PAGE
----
Staff of the Ghana Civil Aviation Authority (GCAA) have resolved to embark on a strike action on Wednesday, October 14, 2020 as part of measures to impress on management and the state to protect aviation lands in Ghana which they say are being sold to private developers.
They claim their action is purely an enterprise based action, that is a local action which they need not inform the National Labour Commission (NLC).
The planned action if allowed to go ahead would be affecting only domestic flights.
The staff control the airspace in Ghana and therefore some of the services to be affected includes navigation that signals the landing and take-off of flights.
According to the staff, encroachment on Ghana Civil Aviation Authority lands started some years back and all efforts to get it stopped have not yielded good results.
They think that their concerns have not been properly addressed and they are trying to call attention for the authorities to address the issue.
A notice has since been sent to all operators about the intended strike but the workers are still hoping to resolve the issue before Wednesday, October 14, 2020 so that they will not have to go ahead with the strike action.
The notice was co-signed for and on behalf of the Coalition of GCAA workers by its spokespersons William Amoako and John Sampah.
According to the GCAA staff, it “may embark on an action to withdraw some essential services, including Air Traffic Services, from Wednesday, 14th October 2020, to demand the return of lands taken away from the Authority.”
The staff noted that the strike action has become necessary “after exhausting all relevant avenues, including meetings and discussions with the executive management of GCAA and the Ministry of Aviation, interventions by the National Labour Commission and the Ministry of National Security, a letter to the Chief of Staff, a petition to President Nana Addo Dankwa Akufo-Addo, and a recent press conference.”
The statement further noted: “The reallocation or sale of lands strictly meant for aviation purposes to private developers poses serious safety concerns to the aviation industry. You would recall that some of your flights have been experiencing occasional breakdown in communication with air traffic control due to constant interference and heavy background noise on some of our frequencies since October 2, 2020.”
The staff continued that they have “reason to believe that these challenges are due to the activities of real estate developers around our communication systems, navigational aids and surveillance systems on GCAA lands,” as these developments have made it nearly impossible for GCAA “to provide quality air traffic and air navigation services.”
The GCAA staff are, therefore, demanding that the government stop “the threat and damage to vital communication, navigation and surveillance equipment and installations, the wanton demarcation and sale of GCAA lands to private persons” and “the forceful eviction of GCAA staff from their officially allocated bungalows.”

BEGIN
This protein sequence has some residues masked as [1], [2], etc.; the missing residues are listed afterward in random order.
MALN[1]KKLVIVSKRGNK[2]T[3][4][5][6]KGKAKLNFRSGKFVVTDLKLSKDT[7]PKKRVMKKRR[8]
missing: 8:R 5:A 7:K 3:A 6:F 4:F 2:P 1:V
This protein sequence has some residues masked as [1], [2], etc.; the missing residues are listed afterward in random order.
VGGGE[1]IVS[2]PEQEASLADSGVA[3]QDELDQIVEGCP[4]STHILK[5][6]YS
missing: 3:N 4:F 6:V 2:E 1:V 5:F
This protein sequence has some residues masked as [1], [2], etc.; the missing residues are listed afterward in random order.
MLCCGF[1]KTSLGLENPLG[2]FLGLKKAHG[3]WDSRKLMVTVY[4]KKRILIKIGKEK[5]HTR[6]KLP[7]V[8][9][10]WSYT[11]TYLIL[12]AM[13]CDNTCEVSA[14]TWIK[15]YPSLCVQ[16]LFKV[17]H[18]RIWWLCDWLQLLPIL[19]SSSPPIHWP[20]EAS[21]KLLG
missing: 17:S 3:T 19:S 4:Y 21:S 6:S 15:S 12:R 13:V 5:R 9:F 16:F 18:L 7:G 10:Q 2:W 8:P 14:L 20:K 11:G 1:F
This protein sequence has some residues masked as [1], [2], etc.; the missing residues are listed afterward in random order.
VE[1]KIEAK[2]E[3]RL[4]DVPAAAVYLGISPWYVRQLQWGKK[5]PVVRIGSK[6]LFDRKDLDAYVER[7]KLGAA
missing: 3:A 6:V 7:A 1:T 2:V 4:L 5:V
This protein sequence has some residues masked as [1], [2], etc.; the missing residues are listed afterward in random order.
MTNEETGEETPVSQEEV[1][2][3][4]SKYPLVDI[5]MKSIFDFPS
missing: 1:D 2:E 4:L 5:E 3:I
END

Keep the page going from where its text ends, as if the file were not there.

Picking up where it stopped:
Why the protest
The staff last week embarked on a similar protest to register their displeasure about the encroachment of lands belonging to the Authority.
According to the GCAA staff, the aviation sector in Ghana risks shutting down if steps were not taken to protect its lands.
A statement issued by the leaders of the GCAA staff noted: “The Aviation industry is dynamic and driven by technology”.
“This means that new technology may spring up, which requires a piece of land for its implementation.
“Some parcels of land must, therefore, be set aside for those purposes.
“Non-availability of land for these installations will mean there is no future for aviation in Ghana”, they warned.
The statement continued: “It must be noted that, as a Coalition of Union and Profession Associations of GCAA, we do not recognise any previous negotiations and agreements concerning Aviation lands entered into and consider such as null and void, since key stakeholders were not involved.”
The staff further noted: “To avoid future encroachment and trespass, we kindly request that titles to these lands are duly regularised in the name of the Authority by assigning an Officer from the Ministry of National Security to assist in this regard”.
With regard to the La Wireless land, the staff indicated that the property is “housing our transmitters and other auxiliary facilities, engineering training school, the Office of the Independent Accident Investigation Bureau, staff bungalows for technical staff working on these facilities and Directors’ bungalows.”
It also cautioned that: “Togo, Benin and Lagos are still monitoring our equipment to justify a takeover of Ghana Airspace”, and pointed out that one of such incidents of encroachment involving the construction of the AU Village, has resulted in GCAA facing certain challenges with its equipment.
“On the La Wireless land, it is surprising to hear that our technical staff, who are called upon at odd times to attend to faults on these equipment, have been asked to vacate their premises and relocate to places far from these installations.
“Who will then attend to faults when they occur and what will be the response time?
“Ironically, as our staff are being asked to vacate the place, provision is being made to build residential accommodation for private individuals”, the staff complained.
They have, therefore, appealed to the government “to intervene and stop the Ministry of Lands and Natural Resources and the Lands Commission from supervising the sharing of aviation lands so that government’s vision and policy on aviation can be achieved.”